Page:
Friday, August 28, 2015
Review: Villains Rule "Kingsman"
[This review first appeared on Patreon.]
Kingsman: The Secret Service (2015)
COUNTRY OF ORIGIN: U.K.
Running time: 129 minutes (2 hours, 9 minutes)
MPAA – R for sequences of strong violence, language and some sexual content
DIRECTOR: Matthew Vaughn
WRITERS: Jane Goldman and Matthew Vaughn (based on on the comic book, The Secret Service, by Mark Millar and Dave Gibbons)
PRODUCERS: Adam Bohling, David Reid, and Matthew Vaughn
CINEMATOGRAPHER: George Richmond
EDITORS: Eddie Hamilton and Jon Harris
COMPOSERS: Henry Jackman and Matthew Margeson
Starring: Taron Egerton, Colin Firth, Mark Strong, Samuel L. Jackson, and Michael Caine, Sofia Boutella, Sophie Cookson, Hanna Alstrom, Samantha Womack, Geoff Bell, and Mark Hamill
Kingsman: The Secret Service is a 2015 British spy movie and action-comedy from director Matthew Vaughn. It is based on the 2012 comic book, The Secret Service, by Mark Millar and Dave Gibbons, who are also both executive producers on the film. Millar co-created the comic book, Kick-Ass, and Gibbons co-created the Watchmen comic book. Kingsman: The Secret Service follows a street kid who is recruited into a secret spy organization.
Kingsman: The Secret Service opens in 1997 during a raid in the Middle East, in which an agent sacrifices himself to save his team. Feeling guilt, agent Harry Hart (Colin Firth), code-named “Galahad,” visits the agent's wife and young son. Seventeen years later, Galahad comes to the rescue of the son, Gary “Eggsy” Unwin (Taron Egerton), who is now an unemployed adult.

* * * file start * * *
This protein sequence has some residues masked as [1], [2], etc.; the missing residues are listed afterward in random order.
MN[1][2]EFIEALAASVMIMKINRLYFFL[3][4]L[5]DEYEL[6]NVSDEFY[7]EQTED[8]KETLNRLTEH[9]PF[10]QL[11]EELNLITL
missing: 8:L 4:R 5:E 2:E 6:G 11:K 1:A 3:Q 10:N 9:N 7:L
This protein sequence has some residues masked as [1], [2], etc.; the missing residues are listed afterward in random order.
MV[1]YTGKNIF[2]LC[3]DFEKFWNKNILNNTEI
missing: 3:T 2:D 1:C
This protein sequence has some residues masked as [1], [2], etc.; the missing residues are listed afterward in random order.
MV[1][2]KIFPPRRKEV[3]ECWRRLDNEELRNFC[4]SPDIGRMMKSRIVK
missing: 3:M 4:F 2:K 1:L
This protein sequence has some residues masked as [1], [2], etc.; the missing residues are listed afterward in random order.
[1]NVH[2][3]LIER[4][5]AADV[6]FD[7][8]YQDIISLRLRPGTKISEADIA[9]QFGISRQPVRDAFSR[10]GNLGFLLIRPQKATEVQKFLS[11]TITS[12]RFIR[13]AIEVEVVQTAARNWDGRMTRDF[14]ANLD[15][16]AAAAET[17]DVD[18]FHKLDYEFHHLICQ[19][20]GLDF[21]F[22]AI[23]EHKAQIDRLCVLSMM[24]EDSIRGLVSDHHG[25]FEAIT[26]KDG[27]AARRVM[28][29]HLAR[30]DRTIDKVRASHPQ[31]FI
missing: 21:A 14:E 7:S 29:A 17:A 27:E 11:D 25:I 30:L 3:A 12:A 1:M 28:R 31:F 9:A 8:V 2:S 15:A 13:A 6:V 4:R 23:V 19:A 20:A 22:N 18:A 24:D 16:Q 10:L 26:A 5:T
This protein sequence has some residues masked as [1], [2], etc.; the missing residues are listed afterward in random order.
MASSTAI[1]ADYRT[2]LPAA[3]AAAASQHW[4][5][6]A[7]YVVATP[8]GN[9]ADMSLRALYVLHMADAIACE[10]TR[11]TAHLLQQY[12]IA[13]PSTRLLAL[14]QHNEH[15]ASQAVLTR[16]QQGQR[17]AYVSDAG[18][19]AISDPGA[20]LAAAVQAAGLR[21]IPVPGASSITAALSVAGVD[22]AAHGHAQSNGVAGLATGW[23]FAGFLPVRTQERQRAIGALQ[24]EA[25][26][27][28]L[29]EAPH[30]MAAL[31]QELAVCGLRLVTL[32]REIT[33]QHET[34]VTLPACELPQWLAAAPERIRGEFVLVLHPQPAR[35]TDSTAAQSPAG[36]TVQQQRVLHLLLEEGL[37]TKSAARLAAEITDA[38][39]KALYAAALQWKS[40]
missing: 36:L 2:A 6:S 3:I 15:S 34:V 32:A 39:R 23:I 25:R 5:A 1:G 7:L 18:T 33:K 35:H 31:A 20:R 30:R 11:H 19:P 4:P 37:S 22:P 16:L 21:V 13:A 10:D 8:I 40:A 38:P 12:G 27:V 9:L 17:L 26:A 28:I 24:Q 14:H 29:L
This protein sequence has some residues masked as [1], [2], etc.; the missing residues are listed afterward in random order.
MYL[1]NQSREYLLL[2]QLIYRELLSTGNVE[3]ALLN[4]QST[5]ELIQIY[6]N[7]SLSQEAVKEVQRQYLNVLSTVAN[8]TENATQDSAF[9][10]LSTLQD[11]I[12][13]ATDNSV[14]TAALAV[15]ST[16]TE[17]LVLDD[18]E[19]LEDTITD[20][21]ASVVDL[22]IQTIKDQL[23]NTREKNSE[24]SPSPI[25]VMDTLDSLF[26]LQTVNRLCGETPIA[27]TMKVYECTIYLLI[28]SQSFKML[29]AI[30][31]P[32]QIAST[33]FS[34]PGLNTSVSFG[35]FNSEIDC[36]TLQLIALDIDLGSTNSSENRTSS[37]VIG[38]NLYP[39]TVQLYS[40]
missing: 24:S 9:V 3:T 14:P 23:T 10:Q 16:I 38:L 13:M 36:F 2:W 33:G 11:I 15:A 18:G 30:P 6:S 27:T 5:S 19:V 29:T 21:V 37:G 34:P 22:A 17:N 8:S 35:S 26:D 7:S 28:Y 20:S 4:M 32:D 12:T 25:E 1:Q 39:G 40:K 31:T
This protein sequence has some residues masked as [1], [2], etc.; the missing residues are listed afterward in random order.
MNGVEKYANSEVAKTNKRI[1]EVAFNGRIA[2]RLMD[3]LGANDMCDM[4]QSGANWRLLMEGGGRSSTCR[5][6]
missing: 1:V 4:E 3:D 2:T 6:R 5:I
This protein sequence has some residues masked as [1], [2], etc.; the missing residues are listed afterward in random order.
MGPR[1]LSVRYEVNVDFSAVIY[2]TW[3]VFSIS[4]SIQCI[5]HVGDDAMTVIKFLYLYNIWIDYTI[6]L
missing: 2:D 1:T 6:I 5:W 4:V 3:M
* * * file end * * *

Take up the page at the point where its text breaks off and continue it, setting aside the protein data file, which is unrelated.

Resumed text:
Galahad introduces Eggsy to the “Kingsman,” a secret intelligence agency comprised of the members of the British upper crust. Galahad convinces Eggsy to join the Kingsman's ultra-competitive training program, but only one member of a recruiting class will become a member of the Kingsman.
Meanwhile, billionaire tech genius, Richmond Valentine (Samuel L. Jackson), has hatched a plan to save the world from environmental catastrophe. His activities draw the attention of the Kingsman, especially Galahad. Because Galahad is his benefactor, Eggsy gets a close-up look of the Kingsman in action, but does this unrefined “street kid” have what it takes to be in this “secret service?”
As a spy movie, Kingsman: The Secret Service is more like some of the early James Bond movies, especially the ones that featured weird sci-fi gadgets. Or maybe Kingsman: The Secret Service is what would happen if Roger Moore's James Bond became the leader of the Impossible Missions Force (IMF) of the old television series, “Mission: Impossible.”
I must admit to enjoying Kingsman: The Secret Service quite a bit, but it is mostly a substance-free past-time. As much as I enjoyed the film, I had mostly forgotten about it a few hours after seeing it. If I watched it again, I would only watch certain scenes – mostly the fight scenes, especially the ones featuring the blade-legged Gazelle (Sofia Boutella). There is not enough of her in this movie.
There are moments in Kingsman when it seems obvious to me that Colin Firth would make a good movie secret agent, not James Bond, but someone like Galahad. [Or maybe that can be said about most quality British male actors.] However, Samuel L. Jackson, as Valentine, seems to be the actor who most bought into the scenario. He and Boutella make a great team and do a lot to make Kingsman a good movie; I wish their characters could return.
On the other hand, Taron Egerton may be an up-and-coming, young British actor, but as Eggsy, he lacks spark and charisma. He is as flat as Sam Jackson is charismatic. Kingsman's concept and story is ridiculous and contrived, but fun. As the villain, Jackson is the one who most sells the movie, even more so than the actors playing the good guys.
A sequel to Kingsman: The Secret Service has already been announced. As much as I enjoyed this movie, I can't imagine the sequel working without another great villainous pair like Jackson and Boutella. I hope they find one.
6 of 10
Tuesday, July 14, 2015
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